Microbial keratitis pathogens and antibiotic susceptibilities: A 5-year review of cases at an urban county hospital in north Texas

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PURPOSE. To review the epidemiology, risk factors, microbiologic spectrum, and outcomes of microbial keratitis and to compare cases in which a causative organism is identified to those determined to be sterile during a 5-year period at a large county hospital in north Texas. METHODS. A retrospective chart review of cases of microbial keratitis at Parkland Memorial Hospital between January 2000 and December 2004. RESULTS. During this 5-year period, 132 eyes of 131 patients underwent 139 corneal scrapings for presumed microbial keratitis and an organism was reported in 73 (52.5%) cultures. Including abnormal confocal microscopy results, a causative organism was determined in 78 (56.1%) cases. At least one risk factor was present in 115 (87.1%) cases, with the most common risk factors being preexisting ocular disease, contact lens wear, and a history of trauma. Nearly 5% of patients reported a history of cocaine use. Gram staining correctly identified the organism in 20 (28.6%) culture-positive cases, and Pseudomonas aeruginosa was the most common isolate, followed by Staphylococcus aureus. The rate of S. aureus resistance to fluoroquinolones (15.4%) was similar to rates previously reported from the early to mid 1990s, but less than those reported from the late 1990s. Severe complications were more common in the nonsterile subgroup (34.2%) than in the sterile (16.9%) subgroup (P=0.041). Although the rate of acute intervention was higher in the nonsterile subgroup (27.4%) than in the sterile subgroup (20.3%), this difference was not statistically significant (P=0.461). Mean logMAR visual acuity was 1.451 (Snellen equivalent, 20/563) at presentation and 1.062 (20/231) at the last follow-up visit (P<0.001). Presenting and final visual acuities were significantly better in the sterile subgroup than in the nonsterile subgroup (P<0.001 and P=0.002, respectively). CONCLUSIONS. When a causative organism is not identified in microbial keratitis, visual acuity is not as severely affected, and fewer severe complications occur. Antibiotic resistance to fluoroquinolones and aminoglycosides, though not common, still deserves consideration in the treatment of microbial keratitis.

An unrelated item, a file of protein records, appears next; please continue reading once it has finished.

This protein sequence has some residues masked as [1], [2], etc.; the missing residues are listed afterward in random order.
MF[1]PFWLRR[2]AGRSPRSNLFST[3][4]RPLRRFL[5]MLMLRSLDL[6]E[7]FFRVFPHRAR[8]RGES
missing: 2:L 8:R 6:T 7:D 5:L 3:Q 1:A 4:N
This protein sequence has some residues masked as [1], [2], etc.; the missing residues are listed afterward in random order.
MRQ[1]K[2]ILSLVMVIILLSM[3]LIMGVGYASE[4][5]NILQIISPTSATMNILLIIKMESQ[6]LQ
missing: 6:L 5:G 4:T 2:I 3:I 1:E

Original languageEnglish (US)
Pages (from-to)45-49
Number of pages5
JournalEye and Contact Lens
Issue number1
StatePublished - Jan 1 2007



  • Antibiotic resistance
  • Corneal ulcer
  • Microbial keratitis

ASJC Scopus subject areas

  • Ophthalmology

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